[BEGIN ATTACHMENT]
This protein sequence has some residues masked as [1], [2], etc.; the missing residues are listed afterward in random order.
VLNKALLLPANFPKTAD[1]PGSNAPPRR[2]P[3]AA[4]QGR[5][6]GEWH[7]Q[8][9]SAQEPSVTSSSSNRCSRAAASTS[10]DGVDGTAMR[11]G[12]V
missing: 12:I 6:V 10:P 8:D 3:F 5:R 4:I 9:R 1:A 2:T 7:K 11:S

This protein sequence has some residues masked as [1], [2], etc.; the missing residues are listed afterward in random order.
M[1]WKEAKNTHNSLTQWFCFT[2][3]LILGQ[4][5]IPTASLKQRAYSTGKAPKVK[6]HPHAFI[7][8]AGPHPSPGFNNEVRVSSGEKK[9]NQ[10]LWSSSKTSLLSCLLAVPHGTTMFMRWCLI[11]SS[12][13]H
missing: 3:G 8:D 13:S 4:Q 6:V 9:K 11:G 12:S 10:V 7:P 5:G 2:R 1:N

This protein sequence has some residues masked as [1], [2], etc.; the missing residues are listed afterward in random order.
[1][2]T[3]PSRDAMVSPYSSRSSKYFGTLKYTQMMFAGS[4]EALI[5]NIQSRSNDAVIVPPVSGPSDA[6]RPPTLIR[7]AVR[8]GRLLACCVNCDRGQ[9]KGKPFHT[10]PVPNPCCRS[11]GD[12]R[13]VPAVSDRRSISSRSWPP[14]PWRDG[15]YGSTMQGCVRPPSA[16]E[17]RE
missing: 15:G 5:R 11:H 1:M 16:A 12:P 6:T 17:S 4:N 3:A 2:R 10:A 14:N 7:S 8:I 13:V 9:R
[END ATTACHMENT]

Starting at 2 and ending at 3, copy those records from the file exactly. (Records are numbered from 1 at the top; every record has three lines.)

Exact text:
This protein sequence has some residues masked as [1], [2], etc.; the missing residues are listed afterward in random order.
M[1]WKEAKNTHNSLTQWFCFT[2][3]LILGQ[4][5]IPTASLKQRAYSTGKAPKVK[6]HPHAFI[7][8]AGPHPSPGFNNEVRVSSGEKK[9]NQ[10]LWSSSKTSLLSCLLAVPHGTTMFMRWCLI[11]SS[12][13]H
missing: 3:G 8:D 13:S 4:Q 6:V 9:K 11:G 12:S 10:V 7:P 5:G 2:R 1:N

This protein sequence has some residues masked as [1], [2], etc.; the missing residues are listed afterward in random order.
[1][2]T[3]PSRDAMVSPYSSRSSKYFGTLKYTQMMFAGS[4]EALI[5]NIQSRSNDAVIVPPVSGPSDA[6]RPPTLIR[7]AVR[8]GRLLACCVNCDRGQ[9]KGKPFHT[10]PVPNPCCRS[11]GD[12]R[13]VPAVSDRRSISSRSWPP[14]PWRDG[15]YGSTMQGCVRPPSA[16]E[17]RE
missing: 15:G 5:R 11:H 1:M 16:A 12:P 6:T 17:S 4:N 3:A 2:R 10:A 14:N 7:S 8:I 13:V 9:R